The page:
Bridge Safety Screens: Complying with the Regulations

Bridge safety screens on footbridges over roads and railway lines help prevent people from falling and objects from being thrown or dropped over the edge.

State and territory governments set the regulations for footbridge barriers, in line with Australian Standard AS 5100 for bridge design.

Here are some of the main issues to consider for bridge safety screens.

Bridge safety screen considerations

  • Placement – mesh screens, whether vertical or curved, should be placed behind the traffic barrier railings, i.e. on the outside closest to the road.
  • Climbability – the barrier should prevent people from climbing. To achieve this, it should not allow footholds between 150mm and 760mm above the structure floor, nor should it allow a sphere of 125mm to pass through. In the case of stainless steel mesh, the aperture opening should be 40mm in size or less.
  • Height of throw screen – where an anti-throw screen is required, it should rise at least three metres above the surface of the walkway or cycle path.
  • Post spacing – spacing between vertical support posts should be no greater than three metres.
  • Mesh panel sizes – these are typically 50mm x 50mm but may need to be smaller (e.g. 25mm x 25mm) for footbridges over railways.
  • Termination of barrier – the screen should extend six metres beyond the road shoulder at each end where possible.
  • Mesh panel overlap – where two mesh panels overlap, the size of the lap should be at least 150mm. The panels should also be fixed together with stainless steel ties.
  • Tensioning – the barrier should be sufficiently tensioned to prevent any excessive curvature that could compromise safety.

Bridge Safety Screens: Complying with the Regulations / Tensile Design & Construct

Bridge safety screen design

Installing a compliant barrier on a bridge allows pedestrians and cyclists to safely pass across and enjoy the structure. However, there is no reason it can’t also look great!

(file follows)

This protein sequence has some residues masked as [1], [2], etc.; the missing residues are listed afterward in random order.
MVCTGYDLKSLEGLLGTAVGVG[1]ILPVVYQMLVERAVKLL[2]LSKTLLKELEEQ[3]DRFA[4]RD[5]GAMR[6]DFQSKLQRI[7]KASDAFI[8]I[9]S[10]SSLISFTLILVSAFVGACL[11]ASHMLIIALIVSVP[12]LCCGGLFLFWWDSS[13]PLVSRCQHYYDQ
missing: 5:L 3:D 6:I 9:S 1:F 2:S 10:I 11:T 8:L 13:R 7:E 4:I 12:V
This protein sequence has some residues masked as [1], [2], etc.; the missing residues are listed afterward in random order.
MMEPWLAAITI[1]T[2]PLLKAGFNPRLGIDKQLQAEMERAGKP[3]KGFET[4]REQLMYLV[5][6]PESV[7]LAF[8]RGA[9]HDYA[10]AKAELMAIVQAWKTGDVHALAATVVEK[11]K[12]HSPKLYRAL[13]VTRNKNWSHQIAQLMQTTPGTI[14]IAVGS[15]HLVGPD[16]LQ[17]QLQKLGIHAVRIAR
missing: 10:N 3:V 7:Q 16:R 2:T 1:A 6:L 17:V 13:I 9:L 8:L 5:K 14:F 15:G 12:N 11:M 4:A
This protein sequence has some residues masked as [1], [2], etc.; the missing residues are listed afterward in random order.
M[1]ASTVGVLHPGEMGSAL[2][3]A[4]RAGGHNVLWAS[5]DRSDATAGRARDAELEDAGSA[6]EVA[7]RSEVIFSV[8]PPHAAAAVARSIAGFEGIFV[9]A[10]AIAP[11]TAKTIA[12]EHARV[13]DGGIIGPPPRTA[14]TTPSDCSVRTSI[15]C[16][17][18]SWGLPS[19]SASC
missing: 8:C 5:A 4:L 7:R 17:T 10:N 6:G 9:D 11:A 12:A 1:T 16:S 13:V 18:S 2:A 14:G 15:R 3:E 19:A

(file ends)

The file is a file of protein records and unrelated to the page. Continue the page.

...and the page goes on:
Using an unobtrusive screen material such as Jakob Webnet stainless steel mesh allows for good airflow, light and visibility. It creates minimal interference to the bridge’s architectural design and beauty, and maintains any scenic views.

In the case of curving footbridges, the screen material will also need to be flexible enough to conform to the structure’s geometry. Webnet is ideal for achieving this due to its fabric-like, malleable nature.

Here are some examples of bridge safety screens made using Jakob’s Webnet mesh panels.

  • Lachlan’s Line pedestrian bridge – for this footbridge, Webnet was used for the anti-throw screens which curve around the outside of the structure. Flexibility of the material was a high priority due to the unique helical shape of the bridge.
  • South East Light Rail bridge – Webnet provides a durable and low-maintenance screen on this footbridge on the Sydney light rail network. As for many other bridges of this kind, much of the work for the barrier was done offsite. This helped save time and prevent interruption to the public.
  • Albert Cotter pedestrian bridge – this footbridge over busy Anzac Parade with its curves and spirals has a mesh safety barrier with a unique pattern designed to reflect the surrounding trees and parklands.

Contact us about bridge safety screens

Tensile has accumulated many years of experience in the design, engineering, supply and installation of bridge safety screens. Please don’t hesitate to get in touch to find out more.

Bridge Safety Screens: Complying with the Regulations / Tensile Design & Construct

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